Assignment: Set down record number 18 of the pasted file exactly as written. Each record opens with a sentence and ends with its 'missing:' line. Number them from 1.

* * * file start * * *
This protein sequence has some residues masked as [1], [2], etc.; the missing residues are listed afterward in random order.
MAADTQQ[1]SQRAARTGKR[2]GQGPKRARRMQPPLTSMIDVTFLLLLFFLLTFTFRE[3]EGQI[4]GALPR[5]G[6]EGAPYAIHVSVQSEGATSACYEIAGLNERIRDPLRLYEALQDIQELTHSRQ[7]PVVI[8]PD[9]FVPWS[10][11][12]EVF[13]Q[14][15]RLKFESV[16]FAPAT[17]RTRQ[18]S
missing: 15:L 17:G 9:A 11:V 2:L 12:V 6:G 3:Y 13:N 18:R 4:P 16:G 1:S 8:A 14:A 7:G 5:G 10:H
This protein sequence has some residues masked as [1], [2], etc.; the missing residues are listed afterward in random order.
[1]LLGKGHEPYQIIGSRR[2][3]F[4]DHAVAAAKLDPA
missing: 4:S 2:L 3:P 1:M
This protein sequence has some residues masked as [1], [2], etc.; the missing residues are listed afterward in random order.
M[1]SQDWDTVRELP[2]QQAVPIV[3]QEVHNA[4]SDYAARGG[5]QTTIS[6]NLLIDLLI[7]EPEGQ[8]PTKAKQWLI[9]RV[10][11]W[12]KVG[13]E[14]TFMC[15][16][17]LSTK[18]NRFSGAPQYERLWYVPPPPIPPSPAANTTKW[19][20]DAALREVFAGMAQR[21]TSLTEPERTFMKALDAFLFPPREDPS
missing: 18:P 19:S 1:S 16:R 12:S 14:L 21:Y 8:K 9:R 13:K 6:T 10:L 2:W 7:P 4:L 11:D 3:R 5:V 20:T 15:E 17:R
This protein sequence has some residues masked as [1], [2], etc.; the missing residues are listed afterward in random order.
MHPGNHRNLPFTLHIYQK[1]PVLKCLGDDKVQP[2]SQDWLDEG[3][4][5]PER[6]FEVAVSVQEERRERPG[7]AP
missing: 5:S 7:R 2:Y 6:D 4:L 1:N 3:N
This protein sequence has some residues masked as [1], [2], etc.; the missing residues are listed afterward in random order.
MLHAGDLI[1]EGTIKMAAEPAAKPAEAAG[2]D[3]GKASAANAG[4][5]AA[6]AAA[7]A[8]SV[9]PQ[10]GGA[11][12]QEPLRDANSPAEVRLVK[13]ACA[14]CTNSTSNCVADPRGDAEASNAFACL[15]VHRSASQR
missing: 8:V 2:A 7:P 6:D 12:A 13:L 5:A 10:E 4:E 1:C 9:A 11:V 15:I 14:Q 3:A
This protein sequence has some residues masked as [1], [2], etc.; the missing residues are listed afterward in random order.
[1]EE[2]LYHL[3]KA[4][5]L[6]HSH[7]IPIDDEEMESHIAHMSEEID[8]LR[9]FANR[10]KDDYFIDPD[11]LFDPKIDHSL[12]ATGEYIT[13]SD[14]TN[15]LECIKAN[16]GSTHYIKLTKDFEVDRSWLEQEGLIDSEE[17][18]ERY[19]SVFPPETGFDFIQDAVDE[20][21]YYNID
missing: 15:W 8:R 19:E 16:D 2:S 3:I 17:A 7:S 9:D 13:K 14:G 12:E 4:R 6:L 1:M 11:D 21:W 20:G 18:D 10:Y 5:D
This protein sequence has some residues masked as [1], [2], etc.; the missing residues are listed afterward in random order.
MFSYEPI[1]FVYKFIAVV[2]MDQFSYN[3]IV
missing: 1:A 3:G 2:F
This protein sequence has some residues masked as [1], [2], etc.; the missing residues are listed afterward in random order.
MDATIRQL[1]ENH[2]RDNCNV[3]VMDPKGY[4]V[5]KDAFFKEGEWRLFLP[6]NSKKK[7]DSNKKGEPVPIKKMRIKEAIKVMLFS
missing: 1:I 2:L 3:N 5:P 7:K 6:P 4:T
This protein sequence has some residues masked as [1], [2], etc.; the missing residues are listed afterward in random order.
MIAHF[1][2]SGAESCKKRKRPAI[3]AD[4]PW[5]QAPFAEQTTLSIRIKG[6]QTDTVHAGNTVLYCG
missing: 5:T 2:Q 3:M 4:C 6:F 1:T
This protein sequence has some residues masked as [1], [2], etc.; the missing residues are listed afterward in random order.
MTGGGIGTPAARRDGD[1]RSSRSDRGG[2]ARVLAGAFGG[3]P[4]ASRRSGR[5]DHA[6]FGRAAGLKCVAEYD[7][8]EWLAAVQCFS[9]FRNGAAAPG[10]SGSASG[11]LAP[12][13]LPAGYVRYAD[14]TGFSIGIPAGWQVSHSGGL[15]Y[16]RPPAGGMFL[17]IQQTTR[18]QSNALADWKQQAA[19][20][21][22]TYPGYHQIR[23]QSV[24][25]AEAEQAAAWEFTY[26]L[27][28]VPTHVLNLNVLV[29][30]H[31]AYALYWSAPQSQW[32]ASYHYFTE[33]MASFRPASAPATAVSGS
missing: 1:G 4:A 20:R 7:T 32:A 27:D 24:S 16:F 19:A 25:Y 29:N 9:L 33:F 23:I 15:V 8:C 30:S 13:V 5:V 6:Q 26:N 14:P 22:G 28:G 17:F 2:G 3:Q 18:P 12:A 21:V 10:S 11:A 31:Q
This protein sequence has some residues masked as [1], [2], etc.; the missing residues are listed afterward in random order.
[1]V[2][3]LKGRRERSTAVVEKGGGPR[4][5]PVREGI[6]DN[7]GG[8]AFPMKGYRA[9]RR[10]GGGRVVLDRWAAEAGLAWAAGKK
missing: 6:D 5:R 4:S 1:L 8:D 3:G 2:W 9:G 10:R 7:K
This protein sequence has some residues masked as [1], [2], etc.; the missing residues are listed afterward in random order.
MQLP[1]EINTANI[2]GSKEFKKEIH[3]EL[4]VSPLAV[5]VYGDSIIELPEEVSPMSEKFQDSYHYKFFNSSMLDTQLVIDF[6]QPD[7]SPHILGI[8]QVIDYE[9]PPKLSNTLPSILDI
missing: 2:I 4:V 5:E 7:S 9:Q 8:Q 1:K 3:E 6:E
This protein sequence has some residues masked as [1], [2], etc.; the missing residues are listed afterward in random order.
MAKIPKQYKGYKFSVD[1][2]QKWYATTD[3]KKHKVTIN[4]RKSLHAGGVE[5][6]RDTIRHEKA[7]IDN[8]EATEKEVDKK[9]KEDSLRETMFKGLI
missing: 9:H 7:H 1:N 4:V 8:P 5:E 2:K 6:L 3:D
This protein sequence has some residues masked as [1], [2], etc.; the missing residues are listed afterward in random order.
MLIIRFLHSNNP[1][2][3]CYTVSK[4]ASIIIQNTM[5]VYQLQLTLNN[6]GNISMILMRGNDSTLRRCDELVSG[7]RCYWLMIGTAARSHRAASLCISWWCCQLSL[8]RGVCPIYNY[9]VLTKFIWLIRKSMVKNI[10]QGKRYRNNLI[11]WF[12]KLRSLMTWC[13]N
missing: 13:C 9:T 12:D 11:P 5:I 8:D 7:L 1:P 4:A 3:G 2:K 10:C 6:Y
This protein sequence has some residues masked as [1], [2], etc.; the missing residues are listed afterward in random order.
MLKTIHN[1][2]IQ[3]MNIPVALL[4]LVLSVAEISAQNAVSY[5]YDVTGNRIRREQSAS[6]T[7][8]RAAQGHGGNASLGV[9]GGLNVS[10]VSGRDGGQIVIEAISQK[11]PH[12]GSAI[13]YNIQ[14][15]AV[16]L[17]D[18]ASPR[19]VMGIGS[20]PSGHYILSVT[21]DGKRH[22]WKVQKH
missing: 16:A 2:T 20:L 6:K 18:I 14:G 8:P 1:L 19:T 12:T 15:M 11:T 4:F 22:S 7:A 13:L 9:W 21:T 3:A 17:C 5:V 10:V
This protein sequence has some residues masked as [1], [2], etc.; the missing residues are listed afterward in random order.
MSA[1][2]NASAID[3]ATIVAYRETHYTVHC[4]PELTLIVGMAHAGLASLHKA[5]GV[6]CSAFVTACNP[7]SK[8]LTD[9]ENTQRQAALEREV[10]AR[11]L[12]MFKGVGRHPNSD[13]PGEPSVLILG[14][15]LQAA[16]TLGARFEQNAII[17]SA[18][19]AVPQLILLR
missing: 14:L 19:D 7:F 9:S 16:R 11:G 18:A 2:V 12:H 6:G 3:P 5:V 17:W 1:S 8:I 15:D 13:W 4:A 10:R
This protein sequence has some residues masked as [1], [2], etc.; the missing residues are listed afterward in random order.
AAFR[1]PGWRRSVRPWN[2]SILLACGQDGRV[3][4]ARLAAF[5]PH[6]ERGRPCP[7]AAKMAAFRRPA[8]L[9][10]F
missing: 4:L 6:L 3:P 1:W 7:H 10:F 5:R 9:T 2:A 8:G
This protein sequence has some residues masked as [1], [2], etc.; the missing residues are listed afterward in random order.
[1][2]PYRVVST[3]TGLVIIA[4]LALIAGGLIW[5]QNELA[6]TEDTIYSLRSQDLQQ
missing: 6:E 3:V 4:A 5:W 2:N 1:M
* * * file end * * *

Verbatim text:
This protein sequence has some residues masked as [1], [2], etc.; the missing residues are listed afterward in random order.
[1][2]PYRVVST[3]TGLVIIA[4]LALIAGGLIW[5]QNELA[6]TEDTIYSLRSQDLQQ
missing: 6:E 3:V 4:A 5:W 2:N 1:M